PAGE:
Tertiary Stage: Most people with untreated syphilis do not develop tertiary syphilis. However, when it does happen it can affect many different organ systems. These include the heart and blood vessels, and the brain and nervous system. Tertiary syphilis is very serious and would occur 10–30 years after your infection began.  In tertiary syphilis, the disease damages your internal organs and can result in death.

 

How to know?

Getting tested is the only way to know for sure if you have syphilis. You should get tested if you or your partner has signs of syphilis, or if you’ve had unprotected sex.

The only way to avoid STDs is to not have vaginal, anal, or oral sex.

 

Prevention

If you are sexually active, you can do the following things to lower your chances of getting syphilis:

  • Being in a long-term mutually monogamous relationship with a partner who has been tested for syphilis and does not have syphilis
  • Using latex condoms the right way every time you have sex. Condoms prevent transmission of syphilis by preventing contact with a sore. Sometimes sores occur in areas not covered by a condom. Contact with these sores can still transmit syphilis.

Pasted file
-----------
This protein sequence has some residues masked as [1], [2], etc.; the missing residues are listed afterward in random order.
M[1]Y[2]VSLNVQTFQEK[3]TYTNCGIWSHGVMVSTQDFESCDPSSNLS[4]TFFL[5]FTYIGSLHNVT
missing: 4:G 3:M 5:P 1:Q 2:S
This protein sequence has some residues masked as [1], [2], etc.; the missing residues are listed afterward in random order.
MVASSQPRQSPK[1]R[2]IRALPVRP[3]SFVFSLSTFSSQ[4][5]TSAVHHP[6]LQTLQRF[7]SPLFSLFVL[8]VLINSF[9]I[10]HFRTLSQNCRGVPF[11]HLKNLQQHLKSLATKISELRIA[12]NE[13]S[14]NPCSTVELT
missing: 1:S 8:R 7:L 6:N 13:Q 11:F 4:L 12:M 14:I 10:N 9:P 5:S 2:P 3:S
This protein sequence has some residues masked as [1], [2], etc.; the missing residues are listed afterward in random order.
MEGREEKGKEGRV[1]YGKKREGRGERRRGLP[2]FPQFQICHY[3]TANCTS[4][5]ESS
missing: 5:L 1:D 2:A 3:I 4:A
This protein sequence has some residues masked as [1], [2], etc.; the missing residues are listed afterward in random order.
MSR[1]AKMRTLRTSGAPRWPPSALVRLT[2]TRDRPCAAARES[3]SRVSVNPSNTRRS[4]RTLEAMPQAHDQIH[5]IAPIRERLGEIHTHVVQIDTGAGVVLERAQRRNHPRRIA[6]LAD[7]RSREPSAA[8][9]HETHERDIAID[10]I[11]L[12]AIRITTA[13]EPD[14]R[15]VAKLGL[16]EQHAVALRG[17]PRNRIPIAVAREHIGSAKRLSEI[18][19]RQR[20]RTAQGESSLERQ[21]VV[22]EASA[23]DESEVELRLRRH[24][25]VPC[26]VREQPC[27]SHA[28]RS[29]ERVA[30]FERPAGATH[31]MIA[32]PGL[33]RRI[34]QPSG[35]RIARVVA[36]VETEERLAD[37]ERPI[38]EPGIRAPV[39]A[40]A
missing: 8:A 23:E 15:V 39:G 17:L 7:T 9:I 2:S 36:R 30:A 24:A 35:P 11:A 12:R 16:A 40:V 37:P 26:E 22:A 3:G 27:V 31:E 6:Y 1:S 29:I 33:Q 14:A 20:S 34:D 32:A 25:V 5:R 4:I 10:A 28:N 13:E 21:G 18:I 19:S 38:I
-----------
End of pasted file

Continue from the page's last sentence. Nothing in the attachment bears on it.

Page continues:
Treatment

Syphilis can be cured with the right antibiotics from your health care provider. However, treatment might not undo any damage that the infection has already done.

If you’re getting treated for syphilis:

  1. Take all of your medicine the way your doctor tells you to, even if your symptoms go away sooner.
  2. Your partner(s) should also get tested and treated for syphilis so you don’t re-infect each other or anyone else.
  3. Don’t have any kind of sex (vaginal, anal, oral) until you and your partners have finished your treatments, and any sores are totally healed.
  4. Don’t share your medicine with anyone. If your partner needs treatment, you should each get your own separate doses of antibiotics. Make sure you both take all of the medicine prescribed to you.
  5. Even if you finish your treatment and the syphilis is totally gone, it’s still possible to get a new syphilis infection again if you’re exposed in the future. Syphilis isn’t a one-time-only deal. So use condoms and/or dental dams and get tested regularly.

 

Source :

  1. https://www.plannedparenthood.org/learn/stds-hiv-safer-sex/syphilis
  2. https://www.cdc.gov/std/syphilis/stdfact-syphilis.htm
  3. https://www.webmd.com/sexual-conditions/understanding-syphilis-symptoms
  4. https://www.mayoclinic.org/diseases-conditions/syphilis